One Hume, Two Historical Projects. Unity in David Hume's Philosophy.

Event start date
Event start time
14.15
Event end date
Event end time
16.00
Place

Pinni B building lecture hall 4141, address: Kanslerinrinne 1

Organiser(s)

SOC /Philosophy

Professor Mikko Tolonen (University of Helsinki):

The argument of this paper is that we may find relevant coherence in David Hume's oeuvre ranging from his /Treatise/ onward and including his /History of England/. This unity is philosophical by nature, meaning that there is a clear continuity between his theory of the mind and his political and historical texts. The logic of this unity stems from the position that Hume outlines already in his /Treatise/. In Hume scholarship, the question of Hume's philosophical project has been debated from different aspects.

Lately James Harris has argued that there is no such unity to be found in Hume and his different works should be considered separate from each other. This paper makes a contrasting claim by stating that there is inherent logic in Hume's philosophical stance with clear consequences also for his political formulations fleshed out in history. For example, Hume's justification of monarchical elements of civil society follows from his principles of association. A central claim of this paper is that this coherence in Hume has not been realised because the nature of his /History of England/ has not been understood.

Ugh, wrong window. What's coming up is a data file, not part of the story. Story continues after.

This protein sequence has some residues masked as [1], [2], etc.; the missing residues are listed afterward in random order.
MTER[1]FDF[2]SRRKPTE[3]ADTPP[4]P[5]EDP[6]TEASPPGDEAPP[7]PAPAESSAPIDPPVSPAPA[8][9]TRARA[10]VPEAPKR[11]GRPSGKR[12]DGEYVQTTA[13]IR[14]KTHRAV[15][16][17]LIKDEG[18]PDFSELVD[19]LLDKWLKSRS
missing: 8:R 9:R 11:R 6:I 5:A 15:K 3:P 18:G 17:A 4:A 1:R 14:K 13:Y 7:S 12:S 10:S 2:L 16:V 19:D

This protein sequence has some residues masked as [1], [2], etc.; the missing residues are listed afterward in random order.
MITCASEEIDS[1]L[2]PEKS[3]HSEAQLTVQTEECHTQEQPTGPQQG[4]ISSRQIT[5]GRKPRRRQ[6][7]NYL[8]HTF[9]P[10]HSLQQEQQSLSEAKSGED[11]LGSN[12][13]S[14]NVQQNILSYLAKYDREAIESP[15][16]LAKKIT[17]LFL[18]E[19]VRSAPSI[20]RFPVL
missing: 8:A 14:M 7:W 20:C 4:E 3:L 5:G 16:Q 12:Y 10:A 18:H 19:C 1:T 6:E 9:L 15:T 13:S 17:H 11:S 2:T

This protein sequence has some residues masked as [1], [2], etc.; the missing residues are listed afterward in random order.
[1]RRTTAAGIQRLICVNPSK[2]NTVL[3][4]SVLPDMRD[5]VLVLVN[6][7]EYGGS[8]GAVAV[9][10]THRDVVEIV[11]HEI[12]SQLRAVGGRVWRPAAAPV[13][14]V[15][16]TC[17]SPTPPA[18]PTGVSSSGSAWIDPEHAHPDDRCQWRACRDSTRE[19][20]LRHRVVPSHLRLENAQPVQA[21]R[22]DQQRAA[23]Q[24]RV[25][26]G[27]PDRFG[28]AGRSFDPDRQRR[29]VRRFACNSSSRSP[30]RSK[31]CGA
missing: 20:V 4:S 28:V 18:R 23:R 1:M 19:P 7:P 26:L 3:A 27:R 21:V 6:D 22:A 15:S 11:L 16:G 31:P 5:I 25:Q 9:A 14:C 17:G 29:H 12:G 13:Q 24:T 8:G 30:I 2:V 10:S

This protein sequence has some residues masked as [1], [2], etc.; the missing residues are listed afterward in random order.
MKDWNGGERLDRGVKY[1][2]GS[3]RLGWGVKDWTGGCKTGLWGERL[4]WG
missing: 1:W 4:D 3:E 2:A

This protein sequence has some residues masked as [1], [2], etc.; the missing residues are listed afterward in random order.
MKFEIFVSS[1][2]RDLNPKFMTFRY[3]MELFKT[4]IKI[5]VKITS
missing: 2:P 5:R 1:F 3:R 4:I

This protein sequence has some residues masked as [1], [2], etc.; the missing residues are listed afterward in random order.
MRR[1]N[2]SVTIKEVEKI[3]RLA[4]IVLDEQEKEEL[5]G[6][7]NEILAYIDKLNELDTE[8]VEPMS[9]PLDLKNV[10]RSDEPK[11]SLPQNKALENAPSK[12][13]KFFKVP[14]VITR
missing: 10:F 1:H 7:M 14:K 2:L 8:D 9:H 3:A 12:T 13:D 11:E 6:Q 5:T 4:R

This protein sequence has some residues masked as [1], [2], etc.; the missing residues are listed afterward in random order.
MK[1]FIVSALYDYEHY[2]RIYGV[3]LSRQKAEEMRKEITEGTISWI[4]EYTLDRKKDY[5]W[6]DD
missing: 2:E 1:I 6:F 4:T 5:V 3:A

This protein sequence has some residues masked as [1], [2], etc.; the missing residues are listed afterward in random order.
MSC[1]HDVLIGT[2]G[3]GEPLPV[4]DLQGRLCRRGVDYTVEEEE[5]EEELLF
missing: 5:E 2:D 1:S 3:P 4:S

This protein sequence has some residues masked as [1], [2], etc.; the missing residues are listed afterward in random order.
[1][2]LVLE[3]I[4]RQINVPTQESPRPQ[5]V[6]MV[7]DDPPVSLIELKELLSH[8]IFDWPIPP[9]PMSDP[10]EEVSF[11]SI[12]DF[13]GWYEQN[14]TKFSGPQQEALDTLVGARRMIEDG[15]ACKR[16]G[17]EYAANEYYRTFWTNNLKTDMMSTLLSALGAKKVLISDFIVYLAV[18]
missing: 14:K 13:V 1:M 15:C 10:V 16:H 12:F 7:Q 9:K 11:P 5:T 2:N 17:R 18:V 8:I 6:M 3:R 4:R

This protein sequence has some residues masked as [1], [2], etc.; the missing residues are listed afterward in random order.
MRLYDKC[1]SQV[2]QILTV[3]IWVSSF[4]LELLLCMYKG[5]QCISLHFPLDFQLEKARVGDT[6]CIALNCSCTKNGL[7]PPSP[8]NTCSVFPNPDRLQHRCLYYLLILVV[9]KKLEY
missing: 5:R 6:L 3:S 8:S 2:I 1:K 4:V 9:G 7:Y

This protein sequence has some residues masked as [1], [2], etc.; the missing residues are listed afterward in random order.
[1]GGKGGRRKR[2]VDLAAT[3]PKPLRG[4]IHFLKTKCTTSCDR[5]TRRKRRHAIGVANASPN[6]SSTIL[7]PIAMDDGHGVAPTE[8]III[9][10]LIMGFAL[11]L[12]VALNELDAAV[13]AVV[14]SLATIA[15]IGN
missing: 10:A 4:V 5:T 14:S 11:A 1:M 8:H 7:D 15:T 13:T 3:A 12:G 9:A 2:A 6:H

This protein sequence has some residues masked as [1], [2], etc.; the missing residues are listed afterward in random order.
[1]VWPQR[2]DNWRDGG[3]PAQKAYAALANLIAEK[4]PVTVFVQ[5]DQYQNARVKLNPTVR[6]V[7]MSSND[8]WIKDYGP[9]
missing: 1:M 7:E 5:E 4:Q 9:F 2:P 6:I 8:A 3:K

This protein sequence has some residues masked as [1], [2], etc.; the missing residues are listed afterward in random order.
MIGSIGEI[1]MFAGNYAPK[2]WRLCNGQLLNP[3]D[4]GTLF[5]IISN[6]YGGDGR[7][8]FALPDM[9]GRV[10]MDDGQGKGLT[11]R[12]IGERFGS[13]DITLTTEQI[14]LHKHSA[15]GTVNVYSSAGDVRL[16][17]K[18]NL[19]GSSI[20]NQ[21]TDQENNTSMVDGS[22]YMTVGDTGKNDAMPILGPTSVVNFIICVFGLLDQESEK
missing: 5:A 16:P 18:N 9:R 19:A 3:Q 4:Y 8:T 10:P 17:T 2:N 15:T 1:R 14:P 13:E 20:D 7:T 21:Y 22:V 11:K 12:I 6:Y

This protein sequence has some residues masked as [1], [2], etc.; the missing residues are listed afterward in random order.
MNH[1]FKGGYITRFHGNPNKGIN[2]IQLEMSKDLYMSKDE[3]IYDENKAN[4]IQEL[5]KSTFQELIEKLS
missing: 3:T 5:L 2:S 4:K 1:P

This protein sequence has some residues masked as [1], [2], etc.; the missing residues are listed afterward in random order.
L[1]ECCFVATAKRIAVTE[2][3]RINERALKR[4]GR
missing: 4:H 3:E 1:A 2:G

The foundation for "the One Hume" -thesis is thus the psychological underpinning of Hume's theory of civil society and the fact that social conventions play a crucial role in this. At the same time, it becomes understandable that overall Hume's political thought does not change from more liberal to conservative late in his publishing career, something that has been debated in the secondary scholarship. The part about "Two historical projects" claims that the Stuart volumes of Hume's /History/ should be read differently in this context of unity because they lead partly to a different track that is not logically connected to Hume's position in the /Treatise/. This is then corrected by Hume in his Tudor volumes and beyond in what is now known as /History of England/. Thus, in the end, there is relevant philosophical unity in Hume's works.

Additional information

Jani Hakkarainen, 040 190 4125